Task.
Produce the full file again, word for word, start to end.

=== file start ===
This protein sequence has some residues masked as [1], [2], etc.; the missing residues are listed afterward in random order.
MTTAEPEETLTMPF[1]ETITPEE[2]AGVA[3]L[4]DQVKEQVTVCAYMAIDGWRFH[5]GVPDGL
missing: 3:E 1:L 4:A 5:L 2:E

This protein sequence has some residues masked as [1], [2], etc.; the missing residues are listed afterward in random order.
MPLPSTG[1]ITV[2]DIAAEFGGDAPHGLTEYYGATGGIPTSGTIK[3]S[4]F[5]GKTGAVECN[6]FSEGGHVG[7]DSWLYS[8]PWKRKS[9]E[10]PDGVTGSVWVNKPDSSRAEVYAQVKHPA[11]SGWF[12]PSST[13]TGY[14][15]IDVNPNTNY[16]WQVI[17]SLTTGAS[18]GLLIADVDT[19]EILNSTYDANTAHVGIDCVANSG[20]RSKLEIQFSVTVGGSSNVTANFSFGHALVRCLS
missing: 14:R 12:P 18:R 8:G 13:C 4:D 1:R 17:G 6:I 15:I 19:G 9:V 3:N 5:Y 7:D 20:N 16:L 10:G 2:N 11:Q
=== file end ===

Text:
This protein sequence has some residues masked as [1], [2], etc.; the missing residues are listed afterward in random order.
MTTAEPEETLTMPF[1]ETITPEE[2]AGVA[3]L[4]DQVKEQVTVCAYMAIDGWRFH[5]GVPDGL
missing: 3:E 1:L 4:A 5:L 2:E

This protein sequence has some residues masked as [1], [2], etc.; the missing residues are listed afterward in random order.
MPLPSTG[1]ITV[2]DIAAEFGGDAPHGLTEYYGATGGIPTSGTIK[3]S[4]F[5]GKTGAVECN[6]FSEGGHVG[7]DSWLYS[8]PWKRKS[9]E[10]PDGVTGSVWVNKPDSSRAEVYAQVKHPA[11]SGWF[12]PSST[13]TGY[14][15]IDVNPNTNY[16]WQVI[17]SLTTGAS[18]GLLIADVDT[19]EILNSTYDANTAHVGIDCVANSG[20]RSKLEIQFSVTVGGSSNVTANFSFGHALVRCLS
missing: 14:R 12:P 18:R 8:G 13:C 4:D 1:R 17:G 6:I 15:I 19:G 9:V 3:N 5:Y 7:D 20:N 16:L 10:G 2:N 11:Q